In addition, I opted to play a little dumb. Or at least, to approach bringing up this problem as casually as possible. First, I gathered a few more details. Second, I left this discussion to the end of my meeting. I didn’t want to derail the positive trends we had to review. Finally, I reflected on how to craft my statement. I needed to get the message across without judgement. I also needed to stay out of it–to not take sides.
To my surprise, it worked. At least, I think it did. As I packed up to leave, I said, “By the way, a couple people mentioned they are missing supplies. How can I help with that?” He surprised me by saying the supplies have arrived. He just hasn’t gotten around to distributing them. Hopefully, my reminder will help him prioritize putting those items in teachers hands.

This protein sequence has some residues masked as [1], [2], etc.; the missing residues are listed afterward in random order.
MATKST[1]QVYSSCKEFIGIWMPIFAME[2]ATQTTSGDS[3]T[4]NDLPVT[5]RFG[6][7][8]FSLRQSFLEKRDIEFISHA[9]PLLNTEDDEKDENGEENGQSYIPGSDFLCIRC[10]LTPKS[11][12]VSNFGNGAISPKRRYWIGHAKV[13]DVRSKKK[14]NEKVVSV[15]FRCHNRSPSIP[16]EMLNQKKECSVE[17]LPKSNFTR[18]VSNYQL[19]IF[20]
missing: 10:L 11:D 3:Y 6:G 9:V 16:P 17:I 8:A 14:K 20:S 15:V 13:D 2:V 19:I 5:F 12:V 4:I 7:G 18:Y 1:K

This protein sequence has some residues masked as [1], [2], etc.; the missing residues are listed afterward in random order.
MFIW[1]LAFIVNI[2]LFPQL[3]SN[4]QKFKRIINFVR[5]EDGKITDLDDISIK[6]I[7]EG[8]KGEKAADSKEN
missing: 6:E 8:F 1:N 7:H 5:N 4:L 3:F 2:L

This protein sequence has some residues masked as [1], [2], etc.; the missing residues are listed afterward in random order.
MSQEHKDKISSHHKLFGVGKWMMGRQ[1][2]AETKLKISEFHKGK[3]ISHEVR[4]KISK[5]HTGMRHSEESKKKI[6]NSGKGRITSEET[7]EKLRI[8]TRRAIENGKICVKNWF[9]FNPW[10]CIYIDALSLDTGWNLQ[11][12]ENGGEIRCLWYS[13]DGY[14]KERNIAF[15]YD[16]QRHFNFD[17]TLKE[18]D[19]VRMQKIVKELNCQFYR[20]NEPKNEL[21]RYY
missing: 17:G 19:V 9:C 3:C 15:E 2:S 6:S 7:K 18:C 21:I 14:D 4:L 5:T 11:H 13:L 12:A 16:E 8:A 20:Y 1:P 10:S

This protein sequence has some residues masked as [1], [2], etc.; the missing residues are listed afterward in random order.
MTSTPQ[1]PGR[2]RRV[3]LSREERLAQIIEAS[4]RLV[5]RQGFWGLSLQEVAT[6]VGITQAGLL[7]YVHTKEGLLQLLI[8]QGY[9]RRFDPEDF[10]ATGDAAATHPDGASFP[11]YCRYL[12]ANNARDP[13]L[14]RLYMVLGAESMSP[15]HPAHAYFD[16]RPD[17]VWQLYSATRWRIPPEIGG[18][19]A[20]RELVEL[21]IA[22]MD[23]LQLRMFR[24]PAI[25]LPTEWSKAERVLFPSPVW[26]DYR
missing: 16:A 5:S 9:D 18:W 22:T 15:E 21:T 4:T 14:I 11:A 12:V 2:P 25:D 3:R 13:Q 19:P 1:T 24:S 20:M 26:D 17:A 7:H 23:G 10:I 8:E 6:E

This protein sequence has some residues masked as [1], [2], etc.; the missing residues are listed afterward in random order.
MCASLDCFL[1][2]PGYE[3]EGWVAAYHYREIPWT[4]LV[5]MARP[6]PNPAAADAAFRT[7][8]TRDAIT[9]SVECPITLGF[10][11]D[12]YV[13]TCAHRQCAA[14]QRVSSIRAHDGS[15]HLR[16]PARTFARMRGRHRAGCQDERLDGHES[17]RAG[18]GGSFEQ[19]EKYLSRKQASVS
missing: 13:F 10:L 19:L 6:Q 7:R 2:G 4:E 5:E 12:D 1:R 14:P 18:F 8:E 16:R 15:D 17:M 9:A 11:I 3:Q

Lessons and Questions
I might be nervous over nothing in these situations. On the other hand, I am learning to honor my feelings. In doing so, I become more reflective. I can stay positive and feel less stuck in the middle when I am self-aware.
Changing my point of view also helped me recognize the compliment I am getting when people confide in me. I am slowly becoming more confident. Moreover, I am intentionally building strong relationships.
I still have questions. How can I better manage my time? In the long run, how can I reduce conflict among teachers? What steps will help strengthen a culture of respect? How do I advocate for everyone? Who coaches me? When will I feel like I know what I am doing?
Maybe the last question was somewhat hyperbolic. Maybe. I hate feeling like I am stuck in the middle. And I love being in the middle of everything. I am focused on adjusting the ‘stuck’ part and I hope will continue to improve.